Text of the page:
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There was still enough glow for him to see by, which was good, because he didn’t want to use his precious headlamp unnecessarily. Actually this objection was nonsensical, he realized, because it had a generator that ran from his pedaling power. But he was still having trouble overcoming his lifelong certainties: such as the fact that one could use a flashlight only so long before the battery gave out. Besides, a light might attract larger creatures. He didn’t care how insubstantial they might be; he didn’t want to meet them.
Don had thought it ridiculous to enter the water fifty miles from his destination, and doubly so to do it alone. What did he know about the ocean? But now he was able to appreciate the rationale. He had a lot of mundane edges to smooth before he could function efficiently in this medium. Better to work it out by himself, and let the others do likewise; then they would all three be broken in and ready to function as a team, minus embarrassments. That was the number he had guessed; each would have a relevant specialty for the mission. Strangers, who would get along, perforce.
Reassured, he stopped for lunch. Actually it was only nine a.m. and he had been under the water about three hours. But it seemed like noon, and he needed a pretext to rest.
There was a radio mounted within the frame of his bicycle. It was not for news or entertainment, but for communication with his companions, once he had some. He didn’t see the need for it, as sound crossed over perfectly well. But of course there could be emergencies requiring separation of a mile or two. The radios would not tune in the various bands of civilization, he had been told; they were on a special limited frequency. But they should reach as far as necessary.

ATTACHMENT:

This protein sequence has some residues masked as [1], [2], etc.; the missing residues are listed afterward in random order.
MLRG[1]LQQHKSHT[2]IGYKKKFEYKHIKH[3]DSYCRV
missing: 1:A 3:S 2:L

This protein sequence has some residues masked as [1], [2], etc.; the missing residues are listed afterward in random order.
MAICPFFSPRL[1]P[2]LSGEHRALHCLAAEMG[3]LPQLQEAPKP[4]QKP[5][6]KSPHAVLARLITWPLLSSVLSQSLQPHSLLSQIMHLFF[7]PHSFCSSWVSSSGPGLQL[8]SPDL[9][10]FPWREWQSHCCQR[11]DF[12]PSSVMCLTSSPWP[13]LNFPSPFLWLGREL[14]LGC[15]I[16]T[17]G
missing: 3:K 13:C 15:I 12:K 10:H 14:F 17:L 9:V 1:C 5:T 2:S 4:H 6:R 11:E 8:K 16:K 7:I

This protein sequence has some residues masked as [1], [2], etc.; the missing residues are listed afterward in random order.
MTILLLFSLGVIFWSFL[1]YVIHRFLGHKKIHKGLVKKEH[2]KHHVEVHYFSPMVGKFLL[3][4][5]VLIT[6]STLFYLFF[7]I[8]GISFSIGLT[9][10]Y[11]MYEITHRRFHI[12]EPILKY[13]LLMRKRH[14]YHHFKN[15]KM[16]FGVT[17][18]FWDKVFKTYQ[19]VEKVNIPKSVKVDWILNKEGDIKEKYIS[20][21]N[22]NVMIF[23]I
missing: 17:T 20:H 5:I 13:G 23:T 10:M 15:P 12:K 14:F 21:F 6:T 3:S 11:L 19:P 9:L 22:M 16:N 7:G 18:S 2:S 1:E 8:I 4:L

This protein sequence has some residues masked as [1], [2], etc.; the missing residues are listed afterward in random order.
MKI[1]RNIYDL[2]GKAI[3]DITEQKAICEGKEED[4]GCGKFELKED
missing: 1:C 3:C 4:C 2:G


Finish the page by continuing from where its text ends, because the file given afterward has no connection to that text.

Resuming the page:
Idly, he turned the ON switch. There was no tuning dial or set of station buttons; all he would get from this thing would be an operative hum.
“Hello,” a soft feminine voice said.
Surprised, Don didn’t answer.
“Hello,” she repeated. Still he was silent, having no idea what to say, or whether he should speak.
“I know your set is on,” the voice said. “I can hear the sea-noises in the background.”
Don switched off. There wasn’t supposed to be anybody on the line! Especially not a woman. Who was she, and what did she want?
By the coordinates, he had come barely ten or twelve miles. It was hard to figure, and not important enough to warrant the necessary mental effort. Three or four miles an hour, average. On land, the little distance he had gone, he was sure his rate had been double or triple that. He could have walked as fast, down here. And with less fatigue.
No, that was not true. He had to be honest with himself. He was carrying considerable weight in the form of food and clothing and related supplies. He even had a small tent. Then there was the converter: portable plumbing. And complex miniaturized equipment to keep the humidity constant, or something. His instrumentation was formidable. That coordinate meter was no two-bit toy, either. He had not known that such things existed, and suspected their cost would have been well beyond his means. Regardless of their miniaturization, they weighed a fair amount. His bicycle weighed about forty pounds, and the other things might total a similar amount. Half his own weight, all told. He would have felt it, hiking, and would not have been able to maintain any four miles an hour.